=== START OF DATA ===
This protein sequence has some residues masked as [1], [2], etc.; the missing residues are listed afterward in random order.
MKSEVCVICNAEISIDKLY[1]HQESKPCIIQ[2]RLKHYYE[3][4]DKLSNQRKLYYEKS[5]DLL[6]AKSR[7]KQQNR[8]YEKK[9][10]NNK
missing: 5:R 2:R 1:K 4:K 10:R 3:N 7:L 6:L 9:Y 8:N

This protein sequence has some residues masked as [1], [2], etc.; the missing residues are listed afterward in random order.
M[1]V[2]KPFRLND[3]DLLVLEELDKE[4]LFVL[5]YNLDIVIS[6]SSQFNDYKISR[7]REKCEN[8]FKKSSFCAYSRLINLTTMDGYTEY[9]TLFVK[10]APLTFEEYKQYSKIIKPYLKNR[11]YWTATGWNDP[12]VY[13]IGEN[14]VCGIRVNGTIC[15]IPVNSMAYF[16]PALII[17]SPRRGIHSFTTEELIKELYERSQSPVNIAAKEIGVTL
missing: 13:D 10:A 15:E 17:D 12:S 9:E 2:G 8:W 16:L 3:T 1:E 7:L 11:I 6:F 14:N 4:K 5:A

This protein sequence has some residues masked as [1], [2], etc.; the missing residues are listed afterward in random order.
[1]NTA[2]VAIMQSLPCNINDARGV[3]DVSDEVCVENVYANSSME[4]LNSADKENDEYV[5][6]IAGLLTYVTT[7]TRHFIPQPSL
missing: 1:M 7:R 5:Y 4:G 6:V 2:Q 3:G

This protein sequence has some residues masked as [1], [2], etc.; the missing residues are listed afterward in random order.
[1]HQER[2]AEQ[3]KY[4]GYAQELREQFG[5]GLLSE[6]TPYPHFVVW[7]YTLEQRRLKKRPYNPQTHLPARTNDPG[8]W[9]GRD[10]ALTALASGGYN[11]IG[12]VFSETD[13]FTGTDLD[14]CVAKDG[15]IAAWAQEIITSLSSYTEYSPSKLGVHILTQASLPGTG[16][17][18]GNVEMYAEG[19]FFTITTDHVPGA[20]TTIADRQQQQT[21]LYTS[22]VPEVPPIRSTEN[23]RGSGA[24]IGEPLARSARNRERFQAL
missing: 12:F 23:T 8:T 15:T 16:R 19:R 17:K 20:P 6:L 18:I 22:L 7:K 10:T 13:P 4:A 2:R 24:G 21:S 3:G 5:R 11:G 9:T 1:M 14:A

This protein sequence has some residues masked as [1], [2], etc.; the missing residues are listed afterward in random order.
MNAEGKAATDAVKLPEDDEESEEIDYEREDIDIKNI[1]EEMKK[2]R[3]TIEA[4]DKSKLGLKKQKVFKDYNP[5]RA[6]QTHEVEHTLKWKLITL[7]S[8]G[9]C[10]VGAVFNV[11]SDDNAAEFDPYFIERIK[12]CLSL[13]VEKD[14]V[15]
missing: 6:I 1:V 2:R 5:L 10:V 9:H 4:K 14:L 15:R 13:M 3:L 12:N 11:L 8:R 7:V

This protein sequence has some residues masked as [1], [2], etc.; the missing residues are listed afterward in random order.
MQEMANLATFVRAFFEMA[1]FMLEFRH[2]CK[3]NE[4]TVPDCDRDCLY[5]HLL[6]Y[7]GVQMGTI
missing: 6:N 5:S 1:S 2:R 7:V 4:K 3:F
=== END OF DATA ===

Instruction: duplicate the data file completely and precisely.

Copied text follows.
This protein sequence has some residues masked as [1], [2], etc.; the missing residues are listed afterward in random order.
MKSEVCVICNAEISIDKLY[1]HQESKPCIIQ[2]RLKHYYE[3][4]DKLSNQRKLYYEKS[5]DLL[6]AKSR[7]KQQNR[8]YEKK[9][10]NNK
missing: 5:R 2:R 1:K 4:K 10:R 3:N 7:L 6:L 9:Y 8:N

This protein sequence has some residues masked as [1], [2], etc.; the missing residues are listed afterward in random order.
M[1]V[2]KPFRLND[3]DLLVLEELDKE[4]LFVL[5]YNLDIVIS[6]SSQFNDYKISR[7]REKCEN[8]FKKSSFCAYSRLINLTTMDGYTEY[9]TLFVK[10]APLTFEEYKQYSKIIKPYLKNR[11]YWTATGWNDP[12]VY[13]IGEN[14]VCGIRVNGTIC[15]IPVNSMAYF[16]PALII[17]SPRRGIHSFTTEELIKELYERSQSPVNIAAKEIGVTL
missing: 13:D 10:A 15:E 17:D 12:S 9:E 2:G 8:W 16:L 3:T 1:E 7:L 11:I 6:F 14:N 4:K 5:A

This protein sequence has some residues masked as [1], [2], etc.; the missing residues are listed afterward in random order.
[1]NTA[2]VAIMQSLPCNINDARGV[3]DVSDEVCVENVYANSSME[4]LNSADKENDEYV[5][6]IAGLLTYVTT[7]TRHFIPQPSL
missing: 1:M 7:R 5:Y 4:G 6:V 2:Q 3:G

This protein sequence has some residues masked as [1], [2], etc.; the missing residues are listed afterward in random order.
[1]HQER[2]AEQ[3]KY[4]GYAQELREQFG[5]GLLSE[6]TPYPHFVVW[7]YTLEQRRLKKRPYNPQTHLPARTNDPG[8]W[9]GRD[10]ALTALASGGYN[11]IG[12]VFSETD[13]FTGTDLD[14]CVAKDG[15]IAAWAQEIITSLSSYTEYSPSKLGVHILTQASLPGTG[16][17][18]GNVEMYAEG[19]FFTITTDHVPGA[20]TTIADRQQQQT[21]LYTS[22]VPEVPPIRSTEN[23]RGSGA[24]IGEPLARSARNRERFQAL
missing: 12:F 23:T 8:T 15:T 16:R 19:R 17:K 20:P 6:L 18:I 22:L 7:K 10:T 13:P 4:A 2:R 24:G 21:S 3:G 5:R 11:G 9:T 1:M 14:A

This protein sequence has some residues masked as [1], [2], etc.; the missing residues are listed afterward in random order.
MNAEGKAATDAVKLPEDDEESEEIDYEREDIDIKNI[1]EEMKK[2]R[3]TIEA[4]DKSKLGLKKQKVFKDYNP[5]RA[6]QTHEVEHTLKWKLITL[7]S[8]G[9]C[10]VGAVFNV[11]SDDNAAEFDPYFIERIK[12]CLSL[13]VEKD[14]V[15]
missing: 6:I 1:V 2:R 5:L 10:V 9:H 4:K 14:L 15:R 13:M 3:L 12:N 11:L 8:R 7:V

This protein sequence has some residues masked as [1], [2], etc.; the missing residues are listed afterward in random order.
MQEMANLATFVRAFFEMA[1]FMLEFRH[2]CK[3]NE[4]TVPDCDRDCLY[5]HLL[6]Y[7]GVQMGTI
missing: 6:N 5:S 1:S 2:R 7:V 4:K 3:F